STRATEGIC PLAN 2015-2020
33
34
Strengthen surveillance
Support supervision, data
collection, management and
reporting
Strengthen coordination
Perform molecular analysis for
interface districts
7.3.3.
7.3.4
7.3.6
7.3.5
Advocacy and community
sensitization
7.3.2
7.3.1
Strategy
Build and strengthen capacity
for diagnosis and treatment
400
400
400
Provide centrifuges
Provide generators
Meetings
Monthly office support
Samples analysed
No. of advocacy workshops
to be held
No. of Meetings at sub
counties
No. of IEC materials (posters
& leaflets)
No. of vehicles procured for
surveillance
No. of Motorcycles procured
for surveillance
No. of Bicycles for
surveillance
No. of Slide carries
No. of HAT management
guidelines booklets
printed(coloured)
Visits by centre
Cascade visits by the district
400
1000
1000
1000
COORDINATING OFFICE FOR CONTROL OF TRYPANOSOMIASIS IN UGANDA (COCTU)
29
20
60
120
4
12
50
4
4
400
400
20
20
40
40
100,000
500,000
3
200
1,000
3
40
400
400
400
200
400 facilities
400
2,000
Provide microscopes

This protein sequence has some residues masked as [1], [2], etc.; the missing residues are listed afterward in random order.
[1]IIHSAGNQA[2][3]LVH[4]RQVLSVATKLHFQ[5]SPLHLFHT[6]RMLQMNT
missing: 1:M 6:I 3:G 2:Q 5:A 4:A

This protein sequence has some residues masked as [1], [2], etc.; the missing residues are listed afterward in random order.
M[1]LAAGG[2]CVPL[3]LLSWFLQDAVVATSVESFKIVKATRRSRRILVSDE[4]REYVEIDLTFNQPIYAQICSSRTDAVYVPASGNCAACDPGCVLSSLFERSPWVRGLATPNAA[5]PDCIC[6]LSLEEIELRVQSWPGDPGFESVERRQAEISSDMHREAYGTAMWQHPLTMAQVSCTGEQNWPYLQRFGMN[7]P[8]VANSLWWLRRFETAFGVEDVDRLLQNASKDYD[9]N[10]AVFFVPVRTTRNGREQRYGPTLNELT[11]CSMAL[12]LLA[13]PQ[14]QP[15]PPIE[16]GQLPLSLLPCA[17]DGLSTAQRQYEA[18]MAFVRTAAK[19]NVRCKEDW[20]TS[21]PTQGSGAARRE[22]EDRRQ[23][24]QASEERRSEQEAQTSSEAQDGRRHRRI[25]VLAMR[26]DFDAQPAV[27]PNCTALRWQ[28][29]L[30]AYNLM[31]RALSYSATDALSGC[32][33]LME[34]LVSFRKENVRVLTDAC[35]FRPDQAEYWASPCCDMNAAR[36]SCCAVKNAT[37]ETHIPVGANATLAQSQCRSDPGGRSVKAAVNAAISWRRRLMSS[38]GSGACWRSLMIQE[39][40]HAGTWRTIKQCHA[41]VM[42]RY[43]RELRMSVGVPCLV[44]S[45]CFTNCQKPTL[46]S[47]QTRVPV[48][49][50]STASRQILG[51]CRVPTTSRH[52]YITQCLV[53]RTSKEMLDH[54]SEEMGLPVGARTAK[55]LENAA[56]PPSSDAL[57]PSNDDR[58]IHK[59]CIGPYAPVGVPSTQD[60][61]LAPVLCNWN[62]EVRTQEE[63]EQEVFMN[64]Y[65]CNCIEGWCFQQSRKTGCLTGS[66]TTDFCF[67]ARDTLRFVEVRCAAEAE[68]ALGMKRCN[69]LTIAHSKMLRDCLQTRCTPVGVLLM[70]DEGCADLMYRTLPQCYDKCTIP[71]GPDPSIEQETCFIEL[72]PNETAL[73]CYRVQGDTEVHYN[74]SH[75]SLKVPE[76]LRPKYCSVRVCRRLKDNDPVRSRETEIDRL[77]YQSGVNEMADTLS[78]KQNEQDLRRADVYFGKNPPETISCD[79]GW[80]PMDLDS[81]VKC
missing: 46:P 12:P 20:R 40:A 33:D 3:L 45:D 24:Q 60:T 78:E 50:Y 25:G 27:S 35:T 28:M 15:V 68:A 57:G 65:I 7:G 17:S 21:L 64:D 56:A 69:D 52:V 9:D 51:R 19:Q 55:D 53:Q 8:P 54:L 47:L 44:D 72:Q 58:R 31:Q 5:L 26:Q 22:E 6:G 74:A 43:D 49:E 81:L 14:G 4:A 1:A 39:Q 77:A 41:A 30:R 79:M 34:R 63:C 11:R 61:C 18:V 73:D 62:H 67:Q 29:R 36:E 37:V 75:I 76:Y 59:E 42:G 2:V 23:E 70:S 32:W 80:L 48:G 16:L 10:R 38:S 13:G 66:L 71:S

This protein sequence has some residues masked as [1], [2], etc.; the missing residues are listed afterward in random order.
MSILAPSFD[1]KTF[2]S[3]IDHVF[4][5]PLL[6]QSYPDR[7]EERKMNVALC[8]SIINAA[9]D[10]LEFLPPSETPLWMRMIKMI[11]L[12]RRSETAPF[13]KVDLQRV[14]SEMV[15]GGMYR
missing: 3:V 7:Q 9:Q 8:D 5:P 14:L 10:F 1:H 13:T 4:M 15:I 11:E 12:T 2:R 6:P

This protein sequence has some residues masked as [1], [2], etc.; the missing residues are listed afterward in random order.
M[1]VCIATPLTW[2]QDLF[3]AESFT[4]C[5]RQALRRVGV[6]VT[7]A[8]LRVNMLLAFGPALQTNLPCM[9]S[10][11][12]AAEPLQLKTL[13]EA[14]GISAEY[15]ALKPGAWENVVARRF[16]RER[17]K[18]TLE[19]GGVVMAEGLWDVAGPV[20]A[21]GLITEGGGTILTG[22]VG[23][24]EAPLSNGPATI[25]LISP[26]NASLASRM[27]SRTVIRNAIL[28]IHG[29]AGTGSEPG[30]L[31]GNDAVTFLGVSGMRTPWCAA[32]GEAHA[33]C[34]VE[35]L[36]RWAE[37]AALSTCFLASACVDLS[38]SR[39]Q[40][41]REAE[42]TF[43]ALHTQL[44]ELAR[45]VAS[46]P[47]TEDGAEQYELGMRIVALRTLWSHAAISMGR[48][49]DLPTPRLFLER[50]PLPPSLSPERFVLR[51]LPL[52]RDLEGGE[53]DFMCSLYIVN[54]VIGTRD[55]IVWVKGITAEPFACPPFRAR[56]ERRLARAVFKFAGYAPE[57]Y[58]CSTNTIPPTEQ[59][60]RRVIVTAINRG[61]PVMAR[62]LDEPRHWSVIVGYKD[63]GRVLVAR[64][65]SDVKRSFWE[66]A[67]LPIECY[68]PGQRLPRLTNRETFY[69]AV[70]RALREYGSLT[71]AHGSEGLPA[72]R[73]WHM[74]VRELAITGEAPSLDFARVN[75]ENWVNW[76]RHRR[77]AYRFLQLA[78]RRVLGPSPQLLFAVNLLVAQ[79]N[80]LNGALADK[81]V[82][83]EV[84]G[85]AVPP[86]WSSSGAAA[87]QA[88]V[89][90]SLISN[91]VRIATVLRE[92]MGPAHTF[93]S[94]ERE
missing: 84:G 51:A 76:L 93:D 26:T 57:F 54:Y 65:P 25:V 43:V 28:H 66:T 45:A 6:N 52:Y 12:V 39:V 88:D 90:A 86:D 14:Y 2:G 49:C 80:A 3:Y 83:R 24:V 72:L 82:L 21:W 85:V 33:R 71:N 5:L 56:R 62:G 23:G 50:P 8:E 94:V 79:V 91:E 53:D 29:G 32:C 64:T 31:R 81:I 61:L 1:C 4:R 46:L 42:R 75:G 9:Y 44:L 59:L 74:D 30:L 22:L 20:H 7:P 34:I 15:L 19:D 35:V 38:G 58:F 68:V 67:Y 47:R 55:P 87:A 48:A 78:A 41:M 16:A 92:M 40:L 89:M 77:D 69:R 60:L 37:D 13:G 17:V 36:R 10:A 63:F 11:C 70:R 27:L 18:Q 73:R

Lab reagents and supplies
15500
77500
400
Yr 1
400
5 yrTargets
2000
Narrative
No. of Health workers
expected to be trained
No. of members of VHTs to
be trained
Alternative medicine providers
7.3HUMANAFRICANTRYPANOSOMIASIS(HAT)
7.3 HU MAN AF R IC A N T RYPA NO S O M I A S I S ( H AT )
4
12
25
4
4
0
0
0
100,000
200
40
400
400
15500
Yr 2
400
4
12
25
4
4
400
0
0
0
100,000
200
40
400
400
15500
Yr 3
400
4
12
10
4
4
0
0
0
100,000
200
40
400
400
15500
Yr 4
400
4
12
10
4
4
200
0
0
0
100,000
200
40
400
400
15500
Yr 5
400
20
60
120
20
20
1000
1000
400
40
3
500,000
1,000
200
400
400
400
400
2,000
77500
Total
2000
STRATEGIC PLAN 2015-2020
Strengthen
surveillance
Support supervision,
data collection,
management and
reporting
Strengthen
coordination
Perform molecular
analysis samples
TOTAL
7.4.3
7.4.4
7.4.5
Advocacy and
community
sensitization
COORDINATING OFFICE FOR CONTROL OF TRYPANOSOMIASIS IN UGANDA (COCTU)
7.4.2
35
7.4.6
meetings
Monthly office support
Samples analysed
Visits by centre
Cascade visits by the
district
No. of HAT management
guidelines booklets
printed(coloured)
No. of advocacy
workshops
No. of Meetings at sub
counties
No. of IEC materials
(posters & leaflets)
No. of vehicles procured
No. of Motorcycles
procured
No. of Bicycles for
surveillance
No. of Slide carries
20
60
120
20,000,
2,000
200
20,000
5,000
50,000
20,000
1000
1000
20
20
200,000
400
1,000
500,000
150,000
15,000
1,000
1,000
3
40
10,000
1,000
1,500
2,000
200
400
Provide generators
Lab reagents and supplies /
400
Provide centrifuges
40,000,000
0
40,000,000
0
3,099,000